We often, like this man and Hamlet, must "take arms against a sea of troubles, and by opposing end them" (Act 3, scene 1, ll. 59–60). And sometimes the cost is very high. It was for Christ, it was for Joseph Smith, and it was for this lone man who counted the cost there in the Potomac--and paid it. It is not easy to go without--without physical gratifications or spiritual assurances or material possessions--but sometimes we must since there is no guarantee of convenience written into our Christian covenant. We must work hard and do right, as Abraham Lincoln said, and sometimes our chance will come. And when we've tried, really tried, and waited for what seemed never to be ours, then "the angels came and ministered unto him." For that ministration in your life I pray in the name of Jesus Christ. Amen.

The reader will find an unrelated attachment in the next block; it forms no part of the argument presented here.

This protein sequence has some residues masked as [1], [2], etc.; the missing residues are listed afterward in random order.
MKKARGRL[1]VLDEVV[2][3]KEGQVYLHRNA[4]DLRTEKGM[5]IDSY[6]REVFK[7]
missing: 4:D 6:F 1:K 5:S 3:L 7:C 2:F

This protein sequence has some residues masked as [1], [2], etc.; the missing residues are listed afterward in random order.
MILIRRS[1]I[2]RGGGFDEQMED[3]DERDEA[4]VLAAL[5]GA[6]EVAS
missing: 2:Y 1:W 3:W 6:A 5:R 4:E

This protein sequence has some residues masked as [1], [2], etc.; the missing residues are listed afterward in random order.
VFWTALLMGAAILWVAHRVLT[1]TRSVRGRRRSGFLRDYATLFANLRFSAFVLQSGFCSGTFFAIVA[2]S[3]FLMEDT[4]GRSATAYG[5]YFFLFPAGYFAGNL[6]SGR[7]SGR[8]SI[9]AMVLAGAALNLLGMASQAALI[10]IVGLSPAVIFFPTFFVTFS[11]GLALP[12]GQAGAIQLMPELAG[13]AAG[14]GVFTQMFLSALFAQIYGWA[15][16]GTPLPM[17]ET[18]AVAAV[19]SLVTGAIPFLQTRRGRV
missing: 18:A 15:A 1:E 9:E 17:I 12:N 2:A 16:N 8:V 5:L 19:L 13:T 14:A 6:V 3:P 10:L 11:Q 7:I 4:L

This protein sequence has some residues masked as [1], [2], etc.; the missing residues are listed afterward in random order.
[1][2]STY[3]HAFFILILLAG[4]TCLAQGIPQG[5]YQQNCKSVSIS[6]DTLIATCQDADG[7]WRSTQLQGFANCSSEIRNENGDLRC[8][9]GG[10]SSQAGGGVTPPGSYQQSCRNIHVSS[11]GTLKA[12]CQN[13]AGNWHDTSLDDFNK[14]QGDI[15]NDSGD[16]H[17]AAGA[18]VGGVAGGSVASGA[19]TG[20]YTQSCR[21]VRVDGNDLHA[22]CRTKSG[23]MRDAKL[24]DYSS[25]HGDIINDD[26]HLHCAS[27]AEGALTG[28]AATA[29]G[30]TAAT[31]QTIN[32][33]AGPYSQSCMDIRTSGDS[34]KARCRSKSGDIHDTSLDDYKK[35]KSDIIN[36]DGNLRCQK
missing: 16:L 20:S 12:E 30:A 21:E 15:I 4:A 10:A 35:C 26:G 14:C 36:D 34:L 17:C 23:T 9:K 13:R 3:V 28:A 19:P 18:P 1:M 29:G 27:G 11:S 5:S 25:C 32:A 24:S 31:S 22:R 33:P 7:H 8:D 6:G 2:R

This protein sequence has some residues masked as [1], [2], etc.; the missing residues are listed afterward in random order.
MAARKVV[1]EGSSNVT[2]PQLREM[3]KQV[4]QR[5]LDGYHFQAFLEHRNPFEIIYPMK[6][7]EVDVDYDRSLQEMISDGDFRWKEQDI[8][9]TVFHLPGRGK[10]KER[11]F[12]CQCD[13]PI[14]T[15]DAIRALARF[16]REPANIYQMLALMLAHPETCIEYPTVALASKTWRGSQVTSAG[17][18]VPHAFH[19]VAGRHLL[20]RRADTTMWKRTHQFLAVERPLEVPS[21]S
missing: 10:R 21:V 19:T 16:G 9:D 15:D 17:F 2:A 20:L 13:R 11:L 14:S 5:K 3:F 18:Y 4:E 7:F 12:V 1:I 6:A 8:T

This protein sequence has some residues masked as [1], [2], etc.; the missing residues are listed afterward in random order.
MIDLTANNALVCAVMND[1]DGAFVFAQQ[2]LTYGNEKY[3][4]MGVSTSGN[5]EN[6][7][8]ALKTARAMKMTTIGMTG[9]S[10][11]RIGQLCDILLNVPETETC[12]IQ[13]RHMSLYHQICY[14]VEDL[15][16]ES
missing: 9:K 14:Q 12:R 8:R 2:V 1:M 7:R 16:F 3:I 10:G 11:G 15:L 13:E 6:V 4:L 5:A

Looking for the path to safety in the counsel of prophets makes sense to those with strong faith. When a prophet speaks, those with little faith may think that they hear only a wise man giving good advice. Then if his counsel seems comfortable and reasonable, squaring with what they want to do, they take it. If it does not, they either consider it faulty advice or they see their circumstances as justifying their being an exception to the counsel. Those without faith may think that they hear only men seeking to exert influence for some selfish motive.
« Previous 1 » Next